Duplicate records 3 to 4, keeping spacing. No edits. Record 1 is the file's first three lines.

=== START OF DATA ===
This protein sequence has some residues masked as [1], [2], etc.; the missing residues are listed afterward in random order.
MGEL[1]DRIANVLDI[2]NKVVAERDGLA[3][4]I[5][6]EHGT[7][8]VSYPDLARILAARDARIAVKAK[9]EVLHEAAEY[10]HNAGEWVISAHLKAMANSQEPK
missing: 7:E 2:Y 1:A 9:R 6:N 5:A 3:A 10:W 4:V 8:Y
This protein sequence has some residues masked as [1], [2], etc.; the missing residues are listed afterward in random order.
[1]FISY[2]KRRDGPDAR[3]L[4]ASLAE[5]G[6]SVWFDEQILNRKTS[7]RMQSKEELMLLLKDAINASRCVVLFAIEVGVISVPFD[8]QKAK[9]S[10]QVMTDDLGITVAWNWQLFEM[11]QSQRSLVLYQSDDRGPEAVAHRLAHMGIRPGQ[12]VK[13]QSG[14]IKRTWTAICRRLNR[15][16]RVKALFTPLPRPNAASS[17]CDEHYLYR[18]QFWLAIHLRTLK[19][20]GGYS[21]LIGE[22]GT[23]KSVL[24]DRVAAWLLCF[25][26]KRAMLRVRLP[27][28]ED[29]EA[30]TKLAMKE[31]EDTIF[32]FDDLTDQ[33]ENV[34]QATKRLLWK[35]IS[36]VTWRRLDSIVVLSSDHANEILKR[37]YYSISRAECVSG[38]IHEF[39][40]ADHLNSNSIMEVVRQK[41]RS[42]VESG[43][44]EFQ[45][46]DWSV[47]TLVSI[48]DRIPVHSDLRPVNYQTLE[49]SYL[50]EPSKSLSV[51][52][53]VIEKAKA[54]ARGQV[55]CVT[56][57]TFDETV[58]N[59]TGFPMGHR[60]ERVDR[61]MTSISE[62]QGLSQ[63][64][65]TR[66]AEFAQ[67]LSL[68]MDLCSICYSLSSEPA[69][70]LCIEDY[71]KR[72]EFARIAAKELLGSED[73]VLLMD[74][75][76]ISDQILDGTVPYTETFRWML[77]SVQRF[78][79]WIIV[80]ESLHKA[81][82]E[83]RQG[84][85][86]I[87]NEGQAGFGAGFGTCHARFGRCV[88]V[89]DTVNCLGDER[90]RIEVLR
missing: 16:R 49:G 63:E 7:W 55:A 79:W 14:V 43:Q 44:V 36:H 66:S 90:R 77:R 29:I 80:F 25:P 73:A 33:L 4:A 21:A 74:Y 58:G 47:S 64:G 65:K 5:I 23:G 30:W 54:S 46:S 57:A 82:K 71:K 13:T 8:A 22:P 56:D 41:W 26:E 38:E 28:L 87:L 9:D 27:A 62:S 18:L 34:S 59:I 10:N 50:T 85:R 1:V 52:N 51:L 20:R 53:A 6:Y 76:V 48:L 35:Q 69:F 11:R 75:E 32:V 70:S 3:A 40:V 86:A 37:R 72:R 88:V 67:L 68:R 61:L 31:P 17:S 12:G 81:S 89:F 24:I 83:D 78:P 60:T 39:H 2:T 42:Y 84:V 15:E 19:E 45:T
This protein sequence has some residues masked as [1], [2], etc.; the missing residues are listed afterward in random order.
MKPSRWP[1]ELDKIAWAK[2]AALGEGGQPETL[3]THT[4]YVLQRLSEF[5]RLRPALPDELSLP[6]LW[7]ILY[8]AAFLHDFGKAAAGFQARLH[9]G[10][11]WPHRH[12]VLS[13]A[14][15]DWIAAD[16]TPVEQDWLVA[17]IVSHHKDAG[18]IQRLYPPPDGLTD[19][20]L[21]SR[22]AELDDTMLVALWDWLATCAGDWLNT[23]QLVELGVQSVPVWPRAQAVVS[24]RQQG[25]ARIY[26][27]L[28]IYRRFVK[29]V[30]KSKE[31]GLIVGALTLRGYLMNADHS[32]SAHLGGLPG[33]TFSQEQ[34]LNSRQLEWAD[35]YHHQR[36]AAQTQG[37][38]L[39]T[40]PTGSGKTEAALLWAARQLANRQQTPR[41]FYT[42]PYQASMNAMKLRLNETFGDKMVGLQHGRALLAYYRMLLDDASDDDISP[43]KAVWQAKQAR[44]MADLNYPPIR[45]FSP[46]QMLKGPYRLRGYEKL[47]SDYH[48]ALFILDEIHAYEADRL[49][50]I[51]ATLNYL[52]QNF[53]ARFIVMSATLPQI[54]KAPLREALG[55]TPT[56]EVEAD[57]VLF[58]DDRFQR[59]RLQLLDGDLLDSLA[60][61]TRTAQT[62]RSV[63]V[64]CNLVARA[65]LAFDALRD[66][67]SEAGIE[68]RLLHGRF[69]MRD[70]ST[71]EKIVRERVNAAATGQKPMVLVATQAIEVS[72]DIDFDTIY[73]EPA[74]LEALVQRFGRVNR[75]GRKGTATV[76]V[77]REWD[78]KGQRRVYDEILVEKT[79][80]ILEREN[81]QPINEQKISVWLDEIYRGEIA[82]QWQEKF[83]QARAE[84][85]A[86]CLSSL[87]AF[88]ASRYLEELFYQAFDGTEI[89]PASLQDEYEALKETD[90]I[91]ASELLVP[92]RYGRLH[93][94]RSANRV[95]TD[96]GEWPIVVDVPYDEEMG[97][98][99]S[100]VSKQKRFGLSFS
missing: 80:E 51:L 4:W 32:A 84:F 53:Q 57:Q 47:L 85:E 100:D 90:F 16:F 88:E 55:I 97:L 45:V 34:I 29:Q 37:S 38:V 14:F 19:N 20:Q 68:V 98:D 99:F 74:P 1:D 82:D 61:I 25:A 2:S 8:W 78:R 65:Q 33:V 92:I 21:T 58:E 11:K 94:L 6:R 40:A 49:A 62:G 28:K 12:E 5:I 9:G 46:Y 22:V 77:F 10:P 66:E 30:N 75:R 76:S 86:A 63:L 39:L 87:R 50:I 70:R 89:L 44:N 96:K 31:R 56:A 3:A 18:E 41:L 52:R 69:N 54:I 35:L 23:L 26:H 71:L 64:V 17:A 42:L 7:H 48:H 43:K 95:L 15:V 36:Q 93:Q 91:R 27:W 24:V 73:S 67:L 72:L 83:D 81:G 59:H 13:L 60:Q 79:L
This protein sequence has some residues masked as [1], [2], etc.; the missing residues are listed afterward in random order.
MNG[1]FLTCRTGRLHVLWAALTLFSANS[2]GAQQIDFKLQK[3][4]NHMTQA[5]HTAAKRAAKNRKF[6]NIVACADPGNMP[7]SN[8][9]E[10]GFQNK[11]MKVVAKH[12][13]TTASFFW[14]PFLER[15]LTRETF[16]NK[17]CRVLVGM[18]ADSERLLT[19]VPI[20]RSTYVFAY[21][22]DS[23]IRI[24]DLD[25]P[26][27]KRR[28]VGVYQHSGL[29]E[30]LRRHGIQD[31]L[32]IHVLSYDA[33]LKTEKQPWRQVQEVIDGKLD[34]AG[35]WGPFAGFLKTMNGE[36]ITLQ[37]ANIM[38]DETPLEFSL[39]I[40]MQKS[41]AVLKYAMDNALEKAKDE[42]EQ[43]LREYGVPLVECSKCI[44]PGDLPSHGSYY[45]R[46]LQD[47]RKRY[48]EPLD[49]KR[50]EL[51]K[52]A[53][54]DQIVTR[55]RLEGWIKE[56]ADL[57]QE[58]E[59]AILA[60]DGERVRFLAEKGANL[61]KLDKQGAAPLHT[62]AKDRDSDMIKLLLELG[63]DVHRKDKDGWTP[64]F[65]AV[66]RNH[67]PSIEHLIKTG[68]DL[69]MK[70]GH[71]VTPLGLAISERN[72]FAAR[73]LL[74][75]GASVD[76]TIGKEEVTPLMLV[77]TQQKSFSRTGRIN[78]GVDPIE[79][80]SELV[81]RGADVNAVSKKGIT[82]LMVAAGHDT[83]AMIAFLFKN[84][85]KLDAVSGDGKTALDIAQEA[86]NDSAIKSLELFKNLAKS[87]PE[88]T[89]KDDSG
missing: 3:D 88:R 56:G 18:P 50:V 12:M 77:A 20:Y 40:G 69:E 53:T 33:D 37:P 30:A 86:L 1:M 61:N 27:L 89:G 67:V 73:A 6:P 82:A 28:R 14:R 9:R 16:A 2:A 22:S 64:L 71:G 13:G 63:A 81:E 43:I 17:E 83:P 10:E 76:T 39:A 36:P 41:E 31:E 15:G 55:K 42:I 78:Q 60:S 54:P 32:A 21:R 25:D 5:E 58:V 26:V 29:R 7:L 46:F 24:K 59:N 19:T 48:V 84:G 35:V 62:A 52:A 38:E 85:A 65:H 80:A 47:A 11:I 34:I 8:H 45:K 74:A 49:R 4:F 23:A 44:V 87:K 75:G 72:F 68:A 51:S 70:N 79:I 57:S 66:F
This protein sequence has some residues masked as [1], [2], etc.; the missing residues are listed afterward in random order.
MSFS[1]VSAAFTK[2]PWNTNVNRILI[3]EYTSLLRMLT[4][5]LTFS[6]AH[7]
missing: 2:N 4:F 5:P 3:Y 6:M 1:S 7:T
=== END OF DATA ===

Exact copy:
This protein sequence has some residues masked as [1], [2], etc.; the missing residues are listed afterward in random order.
MKPSRWP[1]ELDKIAWAK[2]AALGEGGQPETL[3]THT[4]YVLQRLSEF[5]RLRPALPDELSLP[6]LW[7]ILY[8]AAFLHDFGKAAAGFQARLH[9]G[10][11]WPHRH[12]VLS[13]A[14][15]DWIAAD[16]TPVEQDWLVA[17]IVSHHKDAG[18]IQRLYPPPDGLTD[19][20]L[21]SR[22]AELDDTMLVALWDWLATCAGDWLNT[23]QLVELGVQSVPVWPRAQAVVS[24]RQQG[25]ARIY[26][27]L[28]IYRRFVK[29]V[30]KSKE[31]GLIVGALTLRGYLMNADHS[32]SAHLGGLPG[33]TFSQEQ[34]LNSRQLEWAD[35]YHHQR[36]AAQTQG[37][38]L[39]T[40]PTGSGKTEAALLWAARQLANRQQTPR[41]FYT[42]PYQASMNAMKLRLNETFGDKMVGLQHGRALLAYYRMLLDDASDDDISP[43]KAVWQAKQAR[44]MADLNYPPIR[45]FSP[46]QMLKGPYRLRGYEKL[47]SDYH[48]ALFILDEIHAYEADRL[49][50]I[51]ATLNYL[52]QNF[53]ARFIVMSATLPQI[54]KAPLREALG[55]TPT[56]EVEAD[57]VLF[58]DDRFQR[59]RLQLLDGDLLDSLA[60][61]TRTAQT[62]RSV[63]V[64]CNLVARA[65]LAFDALRD[66][67]SEAGIE[68]RLLHGRF[69]MRD[70]ST[71]EKIVRERVNAAATGQKPMVLVATQAIEVS[72]DIDFDTIY[73]EPA[74]LEALVQRFGRVNR[75]GRKGTATV[76]V[77]REWD[78]KGQRRVYDEILVEKT[79][80]ILEREN[81]QPINEQKISVWLDEIYRGEIA[82]QWQEKF[83]QARAE[84][85]A[86]CLSSL[87]AF[88]ASRYLEELFYQAFDGTEI[89]PASLQDEYEALKETD[90]I[91]ASELLVP[92]RYGRLH[93][94]RSANRV[95]TD[96]GEWPIVVDVPYDEEMG[97][98][99]S[100]VSKQKRFGLSFS
missing: 80:E 51:L 4:W 32:A 84:F 53:Q 57:Q 47:L 85:E 100:D 90:F 16:F 88:E 55:I 97:L 45:V 34:I 29:Q 37:S 38:V 14:F 19:N 20:Q 68:V 98:D 99:F 74:P 1:D 82:D 61:I 25:A 2:S 8:W 78:R 65:Q 33:V 92:I 21:T 58:E 11:K 94:L 6:R 40:A 49:A 62:G 28:K 12:E 5:I 9:G 46:Y 22:V 77:F 10:P 66:E 30:N 75:R 76:S 86:A 63:L 39:L 87:R 50:I 70:R 89:L 44:N 96:K 31:R 56:A 3:A 18:E 41:L 52:R 69:N 54:I 35:L 23:L 26:H 71:L 64:V 17:A 42:L 7:H 48:H 43:K 95:L 15:V 36:Q 93:Q 91:R 27:W 24:V 73:S 67:L 72:L 83:D 81:G 59:H 13:L 60:Q 79:L
This protein sequence has some residues masked as [1], [2], etc.; the missing residues are listed afterward in random order.
MNG[1]FLTCRTGRLHVLWAALTLFSANS[2]GAQQIDFKLQK[3][4]NHMTQA[5]HTAAKRAAKNRKF[6]NIVACADPGNMP[7]SN[8][9]E[10]GFQNK[11]MKVVAKH[12][13]TTASFFW[14]PFLER[15]LTRETF[16]NK[17]CRVLVGM[18]ADSERLLT[19]VPI[20]RSTYVFAY[21][22]DS[23]IRI[24]DLD[25]P[26][27]KRR[28]VGVYQHSGL[29]E[30]LRRHGIQD[31]L[32]IHVLSYDA[33]LKTEKQPWRQVQEVIDGKLD[34]AG[35]WGPFAGFLKTMNGE[36]ITLQ[37]ANIM[38]DETPLEFSL[39]I[40]MQKS[41]AVLKYAMDNALEKAKDE[42]EQ[43]LREYGVPLVECSKCI[44]PGDLPSHGSYY[45]R[46]LQD[47]RKRY[48]EPLD[49]KR[50]EL[51]K[52]A[53][54]DQIVTR[55]RLEGWIKE[56]ADL[57]QE[58]E[59]AILA[60]DGERVRFLAEKGANL[61]KLDKQGAAPLHT[62]AKDRDSDMIKLLLELG[63]DVHRKDKDGWTP[64]F[65]AV[66]RNH[67]PSIEHLIKTG[68]DL[69]MK[70]GH[71]VTPLGLAISERN[72]FAAR[73]LL[74][75]GASVD[76]TIGKEEVTPLMLV[77]TQQKSFSRTGRIN[78]GVDPIE[79][80]SELV[81]RGADVNAVSKKGIT[82]LMVAAGHDT[83]AMIAFLFKN[84][85]KLDAVSGDGKTALDIAQEA[86]NDSAIKSLELFKNLAKS[87]PE[88]T[89]KDDSG
missing: 3:D 88:R 56:G 18:P 50:V 12:M 77:A 20:Y 40:G 69:E 53:T 33:D 37:P 30:A 86:L 1:M 61:N 27:L 89:G 67:V 73:A 6:P 82:A 28:R 14:R 9:R 16:A 2:A 22:S 64:L 71:G 13:G 63:A 81:E 43:I 17:E 83:P 10:E 76:T 39:A 36:P 41:E 31:E 15:G 55:K 42:I 78:Q 60:S 54:P 32:A 21:R 25:D 5:E 58:V 26:V 29:R 7:L 46:F 24:K 59:N 19:T 48:V 84:G 35:V 62:A 52:A 38:E 85:A 65:H 80:A 47:A 11:I 34:I 8:H 45:K 74:A 49:R 4:F 23:A 44:V 87:K 75:G 72:F 68:A 51:S 70:N 79:I 57:S 66:F